China’s new defense chief ghosts the US, but meets with Europeans 

SINGAPORE — Europe emerged as a key interlocutor with Beijing on Sunday as the British, German and EU security policy chiefs managed to meet with China’s new Defense Minister Li Shangfu, who refused to go beyond a handshake with his U.S. counterpart, Lloyd Austin.

Apart from giving a keynote address at the Shangri-La Dialogue in Singapore, Li also held bilateral meetings with EU foreign policy chief Josep Borrell, German Defense Minister Boris Pistorius and British Secretary for Defense Ben Wallace, marking his first contacts with European counterparts since he was promoted to minister in March.

Beijing has refused a meeting between Li and Austin due to Washington’s personal sanctions against the Chinese official. Li also refused a meeting with Canada’s Anita Anand, two Western diplomats told POLITICO, amid reports over the weekend that U.S. and Canadian warships sailed through the Taiwan Strait together, a rare move, prompting the Chinese navy to approach within 150 yards.

Instead, China agreed to let Li meet the Europeans on the sidelines of the top Asian security forum — though the mood was at times testy.

Germany’s Pistorius was forced to bring up a sensitive issue — that of China secretly employing German fighter-jet pilots to train its own.

“I have made it clear that I expect this policy to be stopped immediately,” Pistorius told reporters after the meeting in Singapore. He added that the Chinese defense minister had not denied the practice of hiring former German military pilots, but played down its significance, Reuters reported.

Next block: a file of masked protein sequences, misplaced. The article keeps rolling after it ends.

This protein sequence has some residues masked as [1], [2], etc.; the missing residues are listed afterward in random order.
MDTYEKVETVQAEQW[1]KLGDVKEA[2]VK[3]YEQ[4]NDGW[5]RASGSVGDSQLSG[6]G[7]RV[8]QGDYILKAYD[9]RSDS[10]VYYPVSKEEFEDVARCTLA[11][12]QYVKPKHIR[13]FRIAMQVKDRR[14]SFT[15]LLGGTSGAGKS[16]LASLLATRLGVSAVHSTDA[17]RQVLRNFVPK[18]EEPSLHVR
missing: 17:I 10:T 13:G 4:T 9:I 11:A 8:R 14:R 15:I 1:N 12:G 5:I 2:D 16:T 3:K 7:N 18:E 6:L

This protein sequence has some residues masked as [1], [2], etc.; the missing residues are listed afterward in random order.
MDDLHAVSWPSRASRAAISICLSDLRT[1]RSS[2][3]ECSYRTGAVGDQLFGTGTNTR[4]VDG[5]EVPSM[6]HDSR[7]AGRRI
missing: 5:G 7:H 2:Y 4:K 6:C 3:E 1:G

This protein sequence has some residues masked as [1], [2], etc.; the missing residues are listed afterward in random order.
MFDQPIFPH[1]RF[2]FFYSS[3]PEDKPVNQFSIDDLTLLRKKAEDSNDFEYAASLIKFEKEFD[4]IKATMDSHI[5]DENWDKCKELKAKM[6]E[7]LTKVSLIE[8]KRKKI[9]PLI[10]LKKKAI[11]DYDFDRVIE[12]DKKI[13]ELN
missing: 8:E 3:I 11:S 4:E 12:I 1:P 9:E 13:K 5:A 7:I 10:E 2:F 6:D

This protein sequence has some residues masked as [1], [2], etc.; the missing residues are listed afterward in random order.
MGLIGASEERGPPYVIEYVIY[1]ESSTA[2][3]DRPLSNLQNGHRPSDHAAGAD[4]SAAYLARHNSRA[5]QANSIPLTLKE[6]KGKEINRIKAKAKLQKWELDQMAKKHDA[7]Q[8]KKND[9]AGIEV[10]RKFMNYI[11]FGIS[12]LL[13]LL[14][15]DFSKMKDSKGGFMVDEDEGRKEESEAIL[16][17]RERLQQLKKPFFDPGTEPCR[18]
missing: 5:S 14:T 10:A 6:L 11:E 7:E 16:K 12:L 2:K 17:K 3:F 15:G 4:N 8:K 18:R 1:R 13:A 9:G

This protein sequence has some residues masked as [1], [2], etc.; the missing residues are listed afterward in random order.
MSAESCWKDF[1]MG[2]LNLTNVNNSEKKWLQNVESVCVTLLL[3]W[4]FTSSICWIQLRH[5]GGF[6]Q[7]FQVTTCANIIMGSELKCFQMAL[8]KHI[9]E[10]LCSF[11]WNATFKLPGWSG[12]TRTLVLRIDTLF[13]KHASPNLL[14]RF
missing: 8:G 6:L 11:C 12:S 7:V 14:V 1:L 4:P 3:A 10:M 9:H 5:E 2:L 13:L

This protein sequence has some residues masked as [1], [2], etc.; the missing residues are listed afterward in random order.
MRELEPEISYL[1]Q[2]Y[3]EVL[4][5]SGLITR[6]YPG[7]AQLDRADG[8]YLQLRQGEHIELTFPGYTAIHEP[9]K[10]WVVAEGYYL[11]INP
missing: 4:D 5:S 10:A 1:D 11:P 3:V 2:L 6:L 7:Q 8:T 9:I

The issue became prominent again after German news magazine Spiegel published an article on the subject around the summit. According to a diplomat briefed on the matter, the Chinese responded by saying that Beijing “has no need” to use German pilots because it has the capabilities to do its own training.

The EU’s Borrell, meanwhile, described his meeting with Li as “constructive” and said in a tweet that they touched upon “common strategic concerns, including Russia’s war against Ukraine, Taiwan, South China Sea.” He added that the EU looked forward to “continue to develop EU-China relations based on trust and respect of international law.” Borrell could not be reached to comment further on the meeting.

Borrell’s social media message struck a cordial tone just hours after Li made his debut at Shangri-La with a direct warning against the U.S. and allies for navigating too close to China. The Chinese official also vowed to take back Taiwan without “fearing any adversaries, and regardless of the cost.”

Li also criticized “extra-regional countries” for sending warships to the South China Sea “attempting to stir up troubles.”

Apart from the U.S. and Canada, EU countries also plan to send ships to the Indo-Pacific region. Germany will send two warships to the region next year, Pistorius said in Singapore, according to a Reuters report. Dutch Defense Minister Kajsa Ollongren told POLITICO that her government would also dispatch a vessel to the Indo-Pacific next year, though the exact route remained to be hammered out.

Swedish Defense Minister Pål Jonson, in an interview with POLITICO and other media in Singapore, said: “We are concerned with the Chinese actions in the Taiwan Strait,” adding that Beijing should “cool down any kind of belligerent behavior.”

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